ISSUE 4   May 31, 2007

CORN GROWTH AND GROWTH STAGING

The warmer weather of early May favored rapid emergence in early-planted corn. However, with the cooler temperatures of the last couple of weeks corn growing degree day (GDD) accumulations for most of the state are now more in line with the long term average. Corn development is more closely related to the accumulation of GDDs than it is to calendar days. Corn GDDs are calculated using a base temperature of 50 degrees F and are, therefore, not the same as small grain growing degrees days which use a base of 32 degrees. GDDs for both corn and small grains for locations near your farm can be obtained using NDAWN (http://ndawn.ndsu.nodak.edu/corndd form.html). Corn requires about 120 GDDs to emerge and 85 GDDs to produce a new leaf through the 10 leaf stage (and only 50 GDDs after the 10 leaf stage). Corn planted on May 1st is now in the V-1 stage in NW ND (~200 GDDs) while corn in SE ND (320 GDDs) is approaching the V-3 stage.

Growth staging corn

Many management practices are growth stage dependent, therefore, being able to properly identify the growth stage of your corn crop will be important to ensuring that management practices are applied at the appropriate time. This is particularly true of the application of herbicides during early vegetative development.

The leaf collar method of growth staging is the method most often used in recommendations related to the timing of herbicides. When growth staging your crop you should begin by obtaining a representative sample of plants from the field or part of the field of interest. Ten plants should be selected at random. If emergence has been uniform, you can probably get by with fewer plants. Remove any soil attached to the plants so that you are able to observe the roots and crown. The number of leaves defines vegetative growth stages of corn (i.e. V1 equals the 1st leaf stage). Counting leaves in corn is straight forward as the process is not encumbered with tillers and leaves on tillers as is the case in small grains. However, care must be taken to ensure that the earliest leaves are included when counting leaf numbers. The first leaf is small and often dies and is torn from the plant during early plant development. The first leaf has a blunt tip. Look for sheath remnants at the crown of the plant if you suspect that the first leaf (or second for that matter) is missing. Count only those leaves that have a collar. Do not exclude leaves that have been damaged by hail or frost. The total number of leaves that a plant will develop is more or less fixed for a given hybrid; additional new leaves will not replace leaves that are stripped from the plant.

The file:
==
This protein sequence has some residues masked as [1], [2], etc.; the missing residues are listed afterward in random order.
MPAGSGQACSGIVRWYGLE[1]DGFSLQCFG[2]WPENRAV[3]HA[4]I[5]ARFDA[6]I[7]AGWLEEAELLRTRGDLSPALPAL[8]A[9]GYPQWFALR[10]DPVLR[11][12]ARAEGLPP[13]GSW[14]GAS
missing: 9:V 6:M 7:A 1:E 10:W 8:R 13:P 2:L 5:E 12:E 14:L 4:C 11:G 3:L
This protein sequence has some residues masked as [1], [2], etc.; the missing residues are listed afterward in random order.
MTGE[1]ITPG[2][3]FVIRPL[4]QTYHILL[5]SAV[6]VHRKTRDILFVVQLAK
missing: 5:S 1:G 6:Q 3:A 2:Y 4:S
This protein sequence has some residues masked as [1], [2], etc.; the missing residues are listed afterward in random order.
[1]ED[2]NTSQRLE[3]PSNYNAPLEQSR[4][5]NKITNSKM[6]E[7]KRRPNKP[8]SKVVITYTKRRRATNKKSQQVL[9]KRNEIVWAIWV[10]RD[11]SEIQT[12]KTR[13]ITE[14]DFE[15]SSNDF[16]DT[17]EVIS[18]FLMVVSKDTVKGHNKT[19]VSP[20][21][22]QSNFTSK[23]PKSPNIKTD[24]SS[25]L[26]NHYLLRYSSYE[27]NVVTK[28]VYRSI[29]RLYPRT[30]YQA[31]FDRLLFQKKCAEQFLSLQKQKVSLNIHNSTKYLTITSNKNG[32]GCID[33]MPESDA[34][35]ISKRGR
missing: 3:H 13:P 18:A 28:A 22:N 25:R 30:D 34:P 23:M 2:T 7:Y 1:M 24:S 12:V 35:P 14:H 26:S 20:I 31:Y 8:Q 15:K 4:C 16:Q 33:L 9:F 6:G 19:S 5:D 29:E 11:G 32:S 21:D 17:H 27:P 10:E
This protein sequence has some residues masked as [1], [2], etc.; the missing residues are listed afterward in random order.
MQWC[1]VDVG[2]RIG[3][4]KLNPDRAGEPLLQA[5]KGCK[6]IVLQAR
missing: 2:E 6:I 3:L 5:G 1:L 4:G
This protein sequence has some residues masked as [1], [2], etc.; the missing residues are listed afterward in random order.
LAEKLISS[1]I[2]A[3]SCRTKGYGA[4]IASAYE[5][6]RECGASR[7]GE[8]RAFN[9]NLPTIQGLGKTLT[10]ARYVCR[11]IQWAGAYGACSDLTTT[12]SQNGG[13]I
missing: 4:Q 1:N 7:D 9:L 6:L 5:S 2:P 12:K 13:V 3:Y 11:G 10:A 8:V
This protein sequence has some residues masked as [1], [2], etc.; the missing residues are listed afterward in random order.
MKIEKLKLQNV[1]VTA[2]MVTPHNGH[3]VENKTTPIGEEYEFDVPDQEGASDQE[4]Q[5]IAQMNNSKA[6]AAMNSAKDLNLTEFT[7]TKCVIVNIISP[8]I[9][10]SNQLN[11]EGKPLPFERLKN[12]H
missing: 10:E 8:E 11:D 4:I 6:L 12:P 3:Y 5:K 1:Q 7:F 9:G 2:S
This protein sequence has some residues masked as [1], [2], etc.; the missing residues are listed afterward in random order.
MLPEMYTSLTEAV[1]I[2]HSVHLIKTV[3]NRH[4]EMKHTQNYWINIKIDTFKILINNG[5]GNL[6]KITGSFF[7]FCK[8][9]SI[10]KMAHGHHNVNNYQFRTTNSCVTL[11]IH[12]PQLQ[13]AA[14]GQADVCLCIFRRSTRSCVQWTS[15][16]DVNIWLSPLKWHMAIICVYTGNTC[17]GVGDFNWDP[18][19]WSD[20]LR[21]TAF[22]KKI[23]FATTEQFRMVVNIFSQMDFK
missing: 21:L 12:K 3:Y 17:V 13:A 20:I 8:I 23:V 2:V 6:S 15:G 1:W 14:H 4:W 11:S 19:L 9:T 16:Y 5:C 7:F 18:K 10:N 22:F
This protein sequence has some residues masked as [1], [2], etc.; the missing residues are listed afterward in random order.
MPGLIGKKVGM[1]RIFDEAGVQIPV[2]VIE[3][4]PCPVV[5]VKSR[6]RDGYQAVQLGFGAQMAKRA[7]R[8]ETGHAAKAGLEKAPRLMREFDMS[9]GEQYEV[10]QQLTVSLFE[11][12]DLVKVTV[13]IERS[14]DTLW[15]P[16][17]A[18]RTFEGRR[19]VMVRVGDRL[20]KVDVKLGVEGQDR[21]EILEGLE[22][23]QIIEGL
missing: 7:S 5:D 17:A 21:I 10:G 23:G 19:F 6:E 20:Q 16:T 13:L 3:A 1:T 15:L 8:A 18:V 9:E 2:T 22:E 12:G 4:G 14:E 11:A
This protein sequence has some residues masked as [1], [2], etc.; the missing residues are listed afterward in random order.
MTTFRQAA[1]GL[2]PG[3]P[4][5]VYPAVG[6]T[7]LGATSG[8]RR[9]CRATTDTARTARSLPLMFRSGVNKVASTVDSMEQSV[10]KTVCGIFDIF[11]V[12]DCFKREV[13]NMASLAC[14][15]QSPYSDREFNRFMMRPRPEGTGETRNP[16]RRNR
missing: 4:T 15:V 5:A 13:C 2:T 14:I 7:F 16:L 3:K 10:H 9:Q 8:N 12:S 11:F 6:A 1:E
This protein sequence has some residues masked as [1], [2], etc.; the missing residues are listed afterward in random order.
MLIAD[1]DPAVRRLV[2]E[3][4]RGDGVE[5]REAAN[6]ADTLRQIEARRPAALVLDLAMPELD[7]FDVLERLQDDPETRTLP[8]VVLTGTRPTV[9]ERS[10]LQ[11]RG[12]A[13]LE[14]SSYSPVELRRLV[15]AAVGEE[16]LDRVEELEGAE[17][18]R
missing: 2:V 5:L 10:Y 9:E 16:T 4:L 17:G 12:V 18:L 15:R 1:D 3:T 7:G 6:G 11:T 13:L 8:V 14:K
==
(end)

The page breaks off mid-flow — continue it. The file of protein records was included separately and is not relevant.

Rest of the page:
In order to determine the growth stage of older plants that have lost their lower leaves, uproot the plant and split the stem with a knife through the root ball. At the very base of the stem, identify the first visible internode. Internodes are the white area between the more yellow bands of the nodes. The first obviously visible internode should be about to 3/4 inch in length. The node directly above this internode will be the fifth node, and the leaf arising from this node will be the 5th leaf. Find that leaf and continue counting leaves from that point.

Corn height

A few corn management recommendations are based on the height of the plant, rather than growth stage. For example, certain herbicides can only be applied to corn less than 12 inches tall. The plant height in this case is measured from the base of the plant to where the upper most leaf reaches without stretching it out.

Joel Ransom
Extension Agronomist for Cereal Crops
Joel.Ransom@ndsu.edu


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